When gin experienced a renaissance a few years ago, the market literally exploded. You can now find a considerable number of interesting gins on the shelves of well-stocked retailers and at the bars. Each bottle is designed more creatively than the other and the labels are also in competition for the attention of gin lovers and those who are curious. With this GINtastic selection, it's hard to keep track and know the exact differences between the different types of gin.
But let's start from the beginning! What exactly is gin? The EU Spirits Regulation states that gin is a “juniper-flavored spirit” “obtained by flavoring ethyl alcohol of agricultural origin […]”. The minimum alcohol content of gin is 37.5% vol.
So far so good. But what does Old Tom mean, for example? Does London Dry Gin really come from London? And why is sloe gin red? We have summarized the most important types of gin for you:
Official gin varieties
Three types of gin are described in the EU spirits regulation. We will introduce these to you first.
1. London Dry Gin
London Dry Gin or London Gin is one of the most common types of gin. The name does not describe the origin of the gin, as one might assume, but rather how it is made. The base is ethyl alcohol of agricultural origin, which is flavored with natural ingredients These ingredients are added to the alcohol at the same time zugesetzt (maceration). Anschließend findet mindestens eine At least one distillation of the macerate then takes place. No additional flavorings or other ingredients may be added afterwards.In addition, the sugar content of a London Dry Gin must not exceed the limit of 0.1 grams.
2. Dry Gin
A dry gin is very similar to the London dry gin. The crucial difference, however, is that the ingredients of a dry gin can be added at different times. In addition to natural ingredients, “nature-identical” colors and flavors can also be used, which is strictly forbidden in a London Dry Gin. Here, too, it is not allowed to sweeten the gin afterwards.
3. Sloe Gin
The term “Sloe Gin” can be found in the EU Spirits Regulations under the liqueurs. Sloe Gin is not distilled; Instead, the berries of the blackthorn (sloe) are marinated in distilled gin together with sugar (maceration) - hence the typical red color.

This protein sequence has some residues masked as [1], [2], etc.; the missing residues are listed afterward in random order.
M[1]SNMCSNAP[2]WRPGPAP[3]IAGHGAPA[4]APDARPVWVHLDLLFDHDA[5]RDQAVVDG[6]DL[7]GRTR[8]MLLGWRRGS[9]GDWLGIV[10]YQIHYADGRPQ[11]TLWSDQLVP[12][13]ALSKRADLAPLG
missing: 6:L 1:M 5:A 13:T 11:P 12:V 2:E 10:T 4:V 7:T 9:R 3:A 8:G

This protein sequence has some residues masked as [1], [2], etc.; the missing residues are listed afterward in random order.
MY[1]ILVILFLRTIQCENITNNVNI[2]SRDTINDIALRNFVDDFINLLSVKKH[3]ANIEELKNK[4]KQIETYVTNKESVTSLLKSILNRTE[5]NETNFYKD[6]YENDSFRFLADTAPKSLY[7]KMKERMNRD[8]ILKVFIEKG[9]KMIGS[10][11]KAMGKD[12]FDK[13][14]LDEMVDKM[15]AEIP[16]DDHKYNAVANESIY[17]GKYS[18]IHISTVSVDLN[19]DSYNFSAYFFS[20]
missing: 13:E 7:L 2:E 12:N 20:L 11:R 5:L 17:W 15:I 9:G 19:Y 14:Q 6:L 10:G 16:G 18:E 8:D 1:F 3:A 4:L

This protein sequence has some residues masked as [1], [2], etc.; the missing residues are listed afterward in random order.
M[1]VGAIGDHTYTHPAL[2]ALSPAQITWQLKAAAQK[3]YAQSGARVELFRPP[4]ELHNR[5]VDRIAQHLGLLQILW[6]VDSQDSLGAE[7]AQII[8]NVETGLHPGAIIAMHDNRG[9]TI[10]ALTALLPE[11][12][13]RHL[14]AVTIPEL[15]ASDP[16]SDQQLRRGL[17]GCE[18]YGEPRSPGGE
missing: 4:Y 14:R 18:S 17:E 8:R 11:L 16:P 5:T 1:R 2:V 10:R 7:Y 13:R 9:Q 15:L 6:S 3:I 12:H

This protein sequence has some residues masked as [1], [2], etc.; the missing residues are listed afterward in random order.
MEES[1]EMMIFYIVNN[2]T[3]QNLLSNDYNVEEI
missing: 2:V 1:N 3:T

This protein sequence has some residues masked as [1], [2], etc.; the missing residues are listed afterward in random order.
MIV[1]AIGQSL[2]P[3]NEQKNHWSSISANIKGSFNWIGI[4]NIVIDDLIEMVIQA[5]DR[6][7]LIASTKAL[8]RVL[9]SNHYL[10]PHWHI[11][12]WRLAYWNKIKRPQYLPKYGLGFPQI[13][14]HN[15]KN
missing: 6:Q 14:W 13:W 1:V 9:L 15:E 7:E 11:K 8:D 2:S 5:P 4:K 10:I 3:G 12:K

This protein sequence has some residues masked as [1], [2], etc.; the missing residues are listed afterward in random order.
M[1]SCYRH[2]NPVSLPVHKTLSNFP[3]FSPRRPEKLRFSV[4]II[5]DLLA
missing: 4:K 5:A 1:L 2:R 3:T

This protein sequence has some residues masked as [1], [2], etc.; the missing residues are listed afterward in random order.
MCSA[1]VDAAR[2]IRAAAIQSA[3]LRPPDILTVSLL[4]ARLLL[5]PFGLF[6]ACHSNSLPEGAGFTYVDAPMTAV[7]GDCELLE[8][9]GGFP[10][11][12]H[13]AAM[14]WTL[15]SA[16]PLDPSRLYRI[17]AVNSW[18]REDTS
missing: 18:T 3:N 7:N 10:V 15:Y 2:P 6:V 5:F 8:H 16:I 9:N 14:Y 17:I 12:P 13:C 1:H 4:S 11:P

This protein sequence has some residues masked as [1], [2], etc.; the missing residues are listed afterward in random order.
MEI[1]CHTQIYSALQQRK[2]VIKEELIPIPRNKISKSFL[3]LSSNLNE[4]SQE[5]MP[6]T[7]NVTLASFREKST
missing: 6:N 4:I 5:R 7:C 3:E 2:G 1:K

Unofficial gin varieties
In addition to the 3 types of gin presented, there are several that are not stipulated in the EU spirits regulations, but have already established themselves internationally.
4. Old Tom Gin
Old Tom is one of the most original types of gin. At the time of the “Gin Craze” in England, the quality of most gins left a lot to be desired. Gin was mostly bitter and sometimes barely edible. . was added to it . As dry gin began its triumphant march, Old Tom Gin was increasingly forgotten. Today, however, there are again some gin manufacturers who have an Old Tom in their range.
5. New Western Dry Gin
Traditionally, the juniper aroma is the main focus of gin. However, New Western Dry Gins are characterized by the fact that they push the Aromaaroma of juniper berries into the background and emphasize other botanicals. Numerous new flavor creations are being created that may appeal to people who are not juniper fans.
Genever is a juniper schnapps of Dutch or Belgian origin and is the direct predecessor of gin. Even today it is still made according to the original recipe from 1575 and is drunk primarily in the Netherlands and Belgium. The difference between Genever and Gin lies in the production: Grain mash, also known as “malt wine”, is used as the basis for Genever production. After a long storage period, a distillate is added to the mash. Juniper berries, but also caraway, anise and coriander are used to flavor the distillate.
Geographical gin names
7. Plymouth Gin
Unlike the term “London Gin”, “Plymouth Gin” indicates the origin of the gin. Plymouth Gin is made in the southern English city of Plymouth. This term was protected until 2015, but it is no longer protected. Today there is only one distillery in the city that produces gin.
8. Munich Dry Gin
When the founders ofTHE DUKE Destillerie Max and Daniel introduced their first gin in 2008, the 850th anniversary of their hometown Munich was being celebrated. Since the two of them are very interested in history and have a connection to their homeland, they were inspired to name and logo design their gin. The city's founder, Duke Heinrich the Lion, served as the distillery's namesake; the label is decorated with a Bavarian coat of arms surrounded by juniper and the gin was given the name Munich Dry Gin. This name is not protected.